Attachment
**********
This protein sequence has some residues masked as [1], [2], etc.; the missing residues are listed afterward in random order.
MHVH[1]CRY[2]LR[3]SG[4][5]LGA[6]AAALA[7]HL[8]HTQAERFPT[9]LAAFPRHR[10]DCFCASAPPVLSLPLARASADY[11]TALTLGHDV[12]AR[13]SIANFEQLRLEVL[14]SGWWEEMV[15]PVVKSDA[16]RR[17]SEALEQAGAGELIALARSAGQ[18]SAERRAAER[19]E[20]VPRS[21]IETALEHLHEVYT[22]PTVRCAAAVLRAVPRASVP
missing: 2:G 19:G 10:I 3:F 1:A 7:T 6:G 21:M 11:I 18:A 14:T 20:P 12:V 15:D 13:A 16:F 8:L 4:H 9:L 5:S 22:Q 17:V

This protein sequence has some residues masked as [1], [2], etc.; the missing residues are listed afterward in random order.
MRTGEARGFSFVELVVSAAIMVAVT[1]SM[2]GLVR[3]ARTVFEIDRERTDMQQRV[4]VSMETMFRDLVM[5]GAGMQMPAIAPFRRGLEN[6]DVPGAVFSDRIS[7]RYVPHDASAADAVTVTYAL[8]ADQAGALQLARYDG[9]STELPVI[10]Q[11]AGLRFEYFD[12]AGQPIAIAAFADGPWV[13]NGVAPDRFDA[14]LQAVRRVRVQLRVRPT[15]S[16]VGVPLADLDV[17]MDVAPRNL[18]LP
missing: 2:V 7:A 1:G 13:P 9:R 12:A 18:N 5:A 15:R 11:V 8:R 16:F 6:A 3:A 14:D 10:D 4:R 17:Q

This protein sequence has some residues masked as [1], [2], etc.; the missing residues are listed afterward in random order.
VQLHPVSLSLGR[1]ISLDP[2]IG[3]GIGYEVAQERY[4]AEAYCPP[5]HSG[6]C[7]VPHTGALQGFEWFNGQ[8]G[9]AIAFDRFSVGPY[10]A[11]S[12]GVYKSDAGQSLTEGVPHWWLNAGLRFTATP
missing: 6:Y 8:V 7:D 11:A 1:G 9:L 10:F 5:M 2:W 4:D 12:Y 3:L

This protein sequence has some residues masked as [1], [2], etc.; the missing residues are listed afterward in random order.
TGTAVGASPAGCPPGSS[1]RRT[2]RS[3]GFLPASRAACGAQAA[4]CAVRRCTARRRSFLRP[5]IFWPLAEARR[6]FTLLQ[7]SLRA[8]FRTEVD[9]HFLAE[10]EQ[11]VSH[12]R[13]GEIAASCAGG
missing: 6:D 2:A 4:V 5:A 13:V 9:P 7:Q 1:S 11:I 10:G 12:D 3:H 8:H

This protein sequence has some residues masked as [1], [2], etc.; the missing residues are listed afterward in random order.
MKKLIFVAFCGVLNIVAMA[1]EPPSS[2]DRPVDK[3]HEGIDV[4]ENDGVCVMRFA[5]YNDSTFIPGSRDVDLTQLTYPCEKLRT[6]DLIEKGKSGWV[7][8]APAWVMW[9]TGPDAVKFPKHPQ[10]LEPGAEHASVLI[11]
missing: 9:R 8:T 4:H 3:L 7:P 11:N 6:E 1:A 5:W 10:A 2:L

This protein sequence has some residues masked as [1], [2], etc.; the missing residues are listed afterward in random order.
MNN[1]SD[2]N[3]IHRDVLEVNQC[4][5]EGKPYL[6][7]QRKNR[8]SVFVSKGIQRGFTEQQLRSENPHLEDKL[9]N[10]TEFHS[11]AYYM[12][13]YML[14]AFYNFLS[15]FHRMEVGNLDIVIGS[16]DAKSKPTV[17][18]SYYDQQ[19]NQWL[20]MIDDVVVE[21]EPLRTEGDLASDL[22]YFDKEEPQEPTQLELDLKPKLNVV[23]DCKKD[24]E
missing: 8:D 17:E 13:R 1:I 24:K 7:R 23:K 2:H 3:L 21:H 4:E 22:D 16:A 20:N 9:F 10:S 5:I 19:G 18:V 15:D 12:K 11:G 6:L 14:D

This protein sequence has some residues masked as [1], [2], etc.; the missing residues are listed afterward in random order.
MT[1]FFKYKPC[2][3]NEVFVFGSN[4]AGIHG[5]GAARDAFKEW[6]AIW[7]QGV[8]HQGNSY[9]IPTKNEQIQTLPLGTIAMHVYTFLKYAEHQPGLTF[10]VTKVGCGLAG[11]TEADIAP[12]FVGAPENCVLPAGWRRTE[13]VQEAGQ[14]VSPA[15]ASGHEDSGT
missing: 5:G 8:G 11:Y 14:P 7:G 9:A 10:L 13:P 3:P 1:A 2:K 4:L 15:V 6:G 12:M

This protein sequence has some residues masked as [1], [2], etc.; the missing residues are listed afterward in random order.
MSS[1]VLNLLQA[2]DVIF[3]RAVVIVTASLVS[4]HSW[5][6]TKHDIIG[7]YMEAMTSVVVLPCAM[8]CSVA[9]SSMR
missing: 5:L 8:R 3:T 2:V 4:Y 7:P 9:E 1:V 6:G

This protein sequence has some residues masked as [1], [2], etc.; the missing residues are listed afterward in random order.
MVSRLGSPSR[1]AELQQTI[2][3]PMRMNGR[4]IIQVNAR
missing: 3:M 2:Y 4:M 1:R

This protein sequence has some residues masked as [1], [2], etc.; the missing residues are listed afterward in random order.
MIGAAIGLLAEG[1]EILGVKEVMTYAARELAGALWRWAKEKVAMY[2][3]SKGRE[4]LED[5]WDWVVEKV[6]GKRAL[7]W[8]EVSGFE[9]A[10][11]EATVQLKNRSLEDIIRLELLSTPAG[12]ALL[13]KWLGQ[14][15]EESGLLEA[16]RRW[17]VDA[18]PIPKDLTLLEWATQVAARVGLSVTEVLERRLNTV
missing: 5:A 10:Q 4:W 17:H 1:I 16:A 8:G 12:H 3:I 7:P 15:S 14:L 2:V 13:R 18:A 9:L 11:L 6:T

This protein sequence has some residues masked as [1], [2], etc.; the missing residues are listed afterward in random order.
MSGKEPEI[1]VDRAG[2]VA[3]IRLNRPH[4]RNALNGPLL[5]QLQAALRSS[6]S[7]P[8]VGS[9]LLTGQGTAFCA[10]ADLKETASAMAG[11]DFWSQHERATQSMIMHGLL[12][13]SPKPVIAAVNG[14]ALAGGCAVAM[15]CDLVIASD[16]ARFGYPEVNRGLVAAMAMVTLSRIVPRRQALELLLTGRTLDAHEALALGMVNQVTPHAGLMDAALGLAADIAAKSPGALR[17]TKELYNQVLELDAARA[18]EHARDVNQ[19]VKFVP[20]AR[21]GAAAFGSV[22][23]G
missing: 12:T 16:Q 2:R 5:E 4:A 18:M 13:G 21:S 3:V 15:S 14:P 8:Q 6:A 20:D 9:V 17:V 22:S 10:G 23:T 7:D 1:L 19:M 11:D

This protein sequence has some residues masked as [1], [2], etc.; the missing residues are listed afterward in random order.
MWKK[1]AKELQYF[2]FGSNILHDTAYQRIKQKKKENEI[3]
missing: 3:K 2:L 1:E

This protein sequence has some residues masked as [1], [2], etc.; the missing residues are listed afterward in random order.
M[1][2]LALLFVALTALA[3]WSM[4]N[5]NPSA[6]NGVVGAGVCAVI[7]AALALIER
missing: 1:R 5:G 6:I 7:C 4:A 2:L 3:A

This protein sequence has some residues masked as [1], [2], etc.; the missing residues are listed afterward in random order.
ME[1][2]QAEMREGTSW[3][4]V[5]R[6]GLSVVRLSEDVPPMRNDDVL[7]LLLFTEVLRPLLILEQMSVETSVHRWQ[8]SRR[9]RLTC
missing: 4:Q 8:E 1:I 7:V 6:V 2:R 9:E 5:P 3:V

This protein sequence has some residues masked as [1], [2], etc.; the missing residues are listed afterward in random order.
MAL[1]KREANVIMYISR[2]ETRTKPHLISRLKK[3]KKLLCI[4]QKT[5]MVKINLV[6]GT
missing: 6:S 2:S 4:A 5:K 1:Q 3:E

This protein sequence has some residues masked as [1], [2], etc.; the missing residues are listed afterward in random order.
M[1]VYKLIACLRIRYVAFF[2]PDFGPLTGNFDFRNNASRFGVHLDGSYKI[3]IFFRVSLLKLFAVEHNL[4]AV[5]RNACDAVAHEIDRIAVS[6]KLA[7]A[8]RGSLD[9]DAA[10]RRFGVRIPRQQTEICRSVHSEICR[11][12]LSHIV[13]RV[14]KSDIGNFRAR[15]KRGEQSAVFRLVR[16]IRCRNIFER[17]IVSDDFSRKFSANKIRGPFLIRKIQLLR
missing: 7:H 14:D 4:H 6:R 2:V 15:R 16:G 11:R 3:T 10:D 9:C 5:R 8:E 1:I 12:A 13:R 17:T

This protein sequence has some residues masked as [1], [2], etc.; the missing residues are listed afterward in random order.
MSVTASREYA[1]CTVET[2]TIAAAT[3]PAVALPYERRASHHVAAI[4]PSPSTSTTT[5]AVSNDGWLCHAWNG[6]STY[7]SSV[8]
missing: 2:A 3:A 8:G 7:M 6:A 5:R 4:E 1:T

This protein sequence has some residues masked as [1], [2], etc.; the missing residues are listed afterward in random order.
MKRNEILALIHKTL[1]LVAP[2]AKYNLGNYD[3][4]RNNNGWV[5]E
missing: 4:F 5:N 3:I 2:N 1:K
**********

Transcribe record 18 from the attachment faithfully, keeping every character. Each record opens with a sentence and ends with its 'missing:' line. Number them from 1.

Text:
This protein sequence has some residues masked as [1], [2], etc.; the missing residues are listed afterward in random order.
MKRNEILALIHKTL[1]LVAP[2]AKYNLGNYD[3][4]RNNNGWV[5]E
missing: 4:F 5:N 3:I 2:N 1:K